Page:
The Los Angeles Philharmonic has seized the initiative in guiding a national teaching program based on El Sistema, the Venezuelan-based movement that weds music teaching and social work. The orchestra announced on Tuesday that it would open an ofﬁce host yearly conferences and support a training program to sustain the effort.
Bard College, in Annandale-on-Hudson, NY, and the Longy School of Music, in Cambridge, Mass, are joining the orchestra in a partnership to support the movement and will grant master’s degrees in teaching the Sistema method. Bard and Longy are in the process of merging.
The partnership will hire two staff members and serve as a national reference point for Sistema-style “nucleos”, as the individual teaching centers are called, said Deborah Borda, the Los Angeles Philharmonic’s president and chief executive ofﬁcer.
El Sistema aims to use the teaching of classical music to improve the lives of poor children and to help underprivileged neighborhoods. It has involved some 400,000 young people in Venezuela and spread to a number of countries, capturing the imagination of leading performers, teachers and executives in classical music.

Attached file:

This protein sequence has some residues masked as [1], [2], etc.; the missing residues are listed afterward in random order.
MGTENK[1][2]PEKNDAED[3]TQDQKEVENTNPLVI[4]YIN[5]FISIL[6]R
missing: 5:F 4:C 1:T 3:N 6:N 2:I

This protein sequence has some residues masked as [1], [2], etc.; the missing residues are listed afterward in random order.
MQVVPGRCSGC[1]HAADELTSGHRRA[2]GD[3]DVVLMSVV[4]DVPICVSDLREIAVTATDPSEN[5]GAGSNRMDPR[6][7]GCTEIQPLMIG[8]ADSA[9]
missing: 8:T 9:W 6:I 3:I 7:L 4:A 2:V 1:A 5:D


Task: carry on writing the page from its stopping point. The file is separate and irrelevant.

The Philharmonic-Bard program, inspired by El Sistema, will be called Take a Stand. Its ﬁrst major act will be a conference in Los Angeles from Jan. 30 to Feb. 1, involving participants from around the country. Then, starting in June, a ﬁrst round of about 15 students will embark on a one-year master’s program, spending much of their time working at the Philharmonic’s Sistema-like project, the Youth Orchestra Los Angeles, and at a charter school in Delano, Calif., associated with Bard, said Karen Zorn, Longy’s president. Longy and Bard are developing the curriculum.
“El Sistema is an inspiration”, said Leon Botstein, the president of Bard.